Nader speaks to Westfield State, encourages students to take action [by Angela]
Ralph Nader wants Americans to start taking control of their lives.
The 74-year-old politician spoke to an impressive crowd in the Woodward Center at Westfield State College yesterday, and tackled issues like corruption in Congress, the problem with big corporations, and most importantly, how we as Americans need to do something about it.
“There are lots of forces coming in on young people to distract them from that critical goal,” said Nader. “Let’s face it, we do not have a high enough expectation level as to what kind of country, what kind of lives, we want to lead.”
Nader, a Winstead, Conn. native, is an attorney (he graduated from Harvard Law School in 1958), author, and longtime political activist. He’s run for President numerous times, both as a member of the Green Party and the Independent Party.
Nader first made his mark in politics in the 1960s when he strongly advocated for automobile safety , which led to the unanimous passing of the National Traffic and Motor Vehicle Safety Act. Nader’s grassroots attitude toward making changes in big government resonated loudly with the Westfield audience coming on the heels of Obama’s election.
When Nader asked the crowd how many of them have been to a Walmart or a mall, among other places, a slew of hands went up. “Let’s turn it around,” said Nader. “How many of you have been to a court of law as a spectator, or a town or city hall meeting?” A small percentage of hands raised, which spurred Nader to ask the audience why, as a country, we aren’t made to do these things.
Said Nader, “People think because they are personally free that they are free. That’s not civic freedom. Civic freedom is being able to shape what kind of country and world we’re living in.”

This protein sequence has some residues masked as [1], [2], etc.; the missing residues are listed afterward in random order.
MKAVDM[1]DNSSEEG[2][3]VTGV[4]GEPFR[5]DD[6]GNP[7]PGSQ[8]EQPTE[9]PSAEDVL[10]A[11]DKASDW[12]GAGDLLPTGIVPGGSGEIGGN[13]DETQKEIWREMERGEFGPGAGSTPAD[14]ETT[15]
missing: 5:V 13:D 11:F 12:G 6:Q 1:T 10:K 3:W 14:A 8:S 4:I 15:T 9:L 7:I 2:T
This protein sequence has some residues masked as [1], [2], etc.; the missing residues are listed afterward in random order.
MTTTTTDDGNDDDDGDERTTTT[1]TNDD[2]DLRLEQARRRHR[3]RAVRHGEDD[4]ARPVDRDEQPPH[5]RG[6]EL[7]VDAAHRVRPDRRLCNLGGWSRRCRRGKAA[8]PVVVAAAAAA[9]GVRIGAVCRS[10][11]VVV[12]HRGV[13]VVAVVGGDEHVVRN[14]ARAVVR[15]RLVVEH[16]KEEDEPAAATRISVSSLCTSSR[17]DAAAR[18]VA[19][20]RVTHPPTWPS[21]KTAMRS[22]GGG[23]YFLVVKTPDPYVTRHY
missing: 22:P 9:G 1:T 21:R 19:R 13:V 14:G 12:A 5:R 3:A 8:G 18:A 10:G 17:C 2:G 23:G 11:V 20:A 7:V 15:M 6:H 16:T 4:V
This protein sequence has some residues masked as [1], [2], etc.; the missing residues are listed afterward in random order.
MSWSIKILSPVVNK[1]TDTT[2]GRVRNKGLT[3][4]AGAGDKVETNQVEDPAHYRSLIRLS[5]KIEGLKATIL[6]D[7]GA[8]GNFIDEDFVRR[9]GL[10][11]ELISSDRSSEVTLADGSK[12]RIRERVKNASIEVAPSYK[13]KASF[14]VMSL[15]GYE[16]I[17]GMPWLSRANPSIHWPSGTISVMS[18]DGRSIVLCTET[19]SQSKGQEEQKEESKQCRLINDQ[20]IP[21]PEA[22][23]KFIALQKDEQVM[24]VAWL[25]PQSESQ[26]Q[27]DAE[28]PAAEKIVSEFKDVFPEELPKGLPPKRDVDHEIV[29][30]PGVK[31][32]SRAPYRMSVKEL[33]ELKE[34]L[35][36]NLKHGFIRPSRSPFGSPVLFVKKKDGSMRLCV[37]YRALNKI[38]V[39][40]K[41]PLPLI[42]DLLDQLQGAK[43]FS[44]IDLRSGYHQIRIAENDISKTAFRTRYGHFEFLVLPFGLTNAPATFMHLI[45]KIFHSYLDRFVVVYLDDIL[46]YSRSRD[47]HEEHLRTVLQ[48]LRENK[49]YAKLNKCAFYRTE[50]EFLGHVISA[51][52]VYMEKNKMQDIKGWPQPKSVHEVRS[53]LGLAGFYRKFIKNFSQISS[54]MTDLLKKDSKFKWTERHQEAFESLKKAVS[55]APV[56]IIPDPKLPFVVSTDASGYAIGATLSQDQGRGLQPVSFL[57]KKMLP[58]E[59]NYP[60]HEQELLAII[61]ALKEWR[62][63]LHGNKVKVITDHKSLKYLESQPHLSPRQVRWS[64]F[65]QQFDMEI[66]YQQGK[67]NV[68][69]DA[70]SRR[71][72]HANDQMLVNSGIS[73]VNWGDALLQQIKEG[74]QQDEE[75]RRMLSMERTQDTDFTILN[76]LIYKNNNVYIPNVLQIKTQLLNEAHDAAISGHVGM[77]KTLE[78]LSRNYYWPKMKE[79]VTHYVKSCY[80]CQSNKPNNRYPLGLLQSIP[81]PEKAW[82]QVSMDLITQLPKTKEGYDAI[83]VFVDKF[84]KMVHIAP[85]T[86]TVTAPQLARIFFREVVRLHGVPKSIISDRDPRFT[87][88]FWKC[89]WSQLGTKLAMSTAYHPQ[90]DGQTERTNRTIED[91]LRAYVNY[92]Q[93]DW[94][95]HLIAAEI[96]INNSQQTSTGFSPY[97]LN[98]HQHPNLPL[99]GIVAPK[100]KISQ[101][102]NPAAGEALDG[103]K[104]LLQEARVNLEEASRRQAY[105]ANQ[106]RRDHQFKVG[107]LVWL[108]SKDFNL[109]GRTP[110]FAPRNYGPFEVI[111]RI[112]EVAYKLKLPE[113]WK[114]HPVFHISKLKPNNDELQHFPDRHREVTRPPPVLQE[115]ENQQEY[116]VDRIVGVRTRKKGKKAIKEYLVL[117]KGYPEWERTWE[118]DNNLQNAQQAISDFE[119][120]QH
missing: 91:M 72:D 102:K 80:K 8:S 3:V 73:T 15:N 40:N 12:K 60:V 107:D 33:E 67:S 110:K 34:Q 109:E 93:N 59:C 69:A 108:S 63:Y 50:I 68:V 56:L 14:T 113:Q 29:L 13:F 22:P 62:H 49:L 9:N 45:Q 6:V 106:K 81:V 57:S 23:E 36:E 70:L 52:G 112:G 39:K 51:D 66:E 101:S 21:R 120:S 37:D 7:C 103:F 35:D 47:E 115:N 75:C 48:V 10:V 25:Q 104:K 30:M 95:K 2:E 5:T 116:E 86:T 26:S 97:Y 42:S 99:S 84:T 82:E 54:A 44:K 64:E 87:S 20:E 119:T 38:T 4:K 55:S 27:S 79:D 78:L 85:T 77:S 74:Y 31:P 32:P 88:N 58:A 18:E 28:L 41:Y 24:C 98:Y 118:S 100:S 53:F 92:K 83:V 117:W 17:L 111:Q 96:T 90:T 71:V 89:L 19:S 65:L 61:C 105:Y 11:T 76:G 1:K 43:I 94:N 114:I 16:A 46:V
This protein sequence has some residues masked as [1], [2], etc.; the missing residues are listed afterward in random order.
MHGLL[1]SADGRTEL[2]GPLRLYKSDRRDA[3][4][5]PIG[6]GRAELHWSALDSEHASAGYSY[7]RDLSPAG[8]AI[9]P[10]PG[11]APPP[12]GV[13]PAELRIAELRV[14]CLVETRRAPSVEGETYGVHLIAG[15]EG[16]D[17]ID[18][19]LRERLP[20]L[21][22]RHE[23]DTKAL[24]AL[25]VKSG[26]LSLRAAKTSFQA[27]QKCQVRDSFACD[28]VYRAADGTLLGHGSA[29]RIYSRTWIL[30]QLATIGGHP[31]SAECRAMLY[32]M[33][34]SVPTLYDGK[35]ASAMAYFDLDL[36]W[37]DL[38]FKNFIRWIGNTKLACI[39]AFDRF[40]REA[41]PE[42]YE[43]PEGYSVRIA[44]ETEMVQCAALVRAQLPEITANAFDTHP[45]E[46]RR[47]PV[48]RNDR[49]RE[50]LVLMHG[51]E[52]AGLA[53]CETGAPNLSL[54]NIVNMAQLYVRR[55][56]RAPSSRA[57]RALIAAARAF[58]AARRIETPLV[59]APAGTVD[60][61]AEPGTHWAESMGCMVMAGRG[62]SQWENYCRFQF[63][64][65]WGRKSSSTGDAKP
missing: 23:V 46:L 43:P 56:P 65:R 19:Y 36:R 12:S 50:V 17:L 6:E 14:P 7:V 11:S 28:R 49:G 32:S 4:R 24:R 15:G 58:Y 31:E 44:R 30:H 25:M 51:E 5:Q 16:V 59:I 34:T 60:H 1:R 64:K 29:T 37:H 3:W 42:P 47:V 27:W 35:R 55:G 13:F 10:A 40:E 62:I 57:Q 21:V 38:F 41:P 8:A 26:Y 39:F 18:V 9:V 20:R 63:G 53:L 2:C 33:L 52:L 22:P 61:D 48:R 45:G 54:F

Nader thinks the first step in shaping our freedom is understanding our power as citizens. He strongly advocates the integration of civic skill courses into our classrooms, and urges Americans to exercise the rights provided for us in the Constitution.
Nader speaks against Congress, who he said has their own agenda. “The government is continuing to subordinate the country,” said Nader, who then referred to the Republican and Democratic Party as the same person wearing different makeup.
“Unless we subordinate the corporate entity to the sovereignty of the people, we will forever be subordinate to them, and that’s not a fair fight,” said Nader.
Nader referenced a Chinese proverb that originated during the Ming Dynasty, “to know and not to do is not to know,” and urged the audience to start talking about corporate crime, minimum wage, the electoral system, and alternative energy sources.
“We don’t understand how powerful we are. Therefore, we are powerless. The politicians are still afraid of you, because you’re the only one who has the vote, even though corporations have the money,” said Nader. “We do not demand enough.”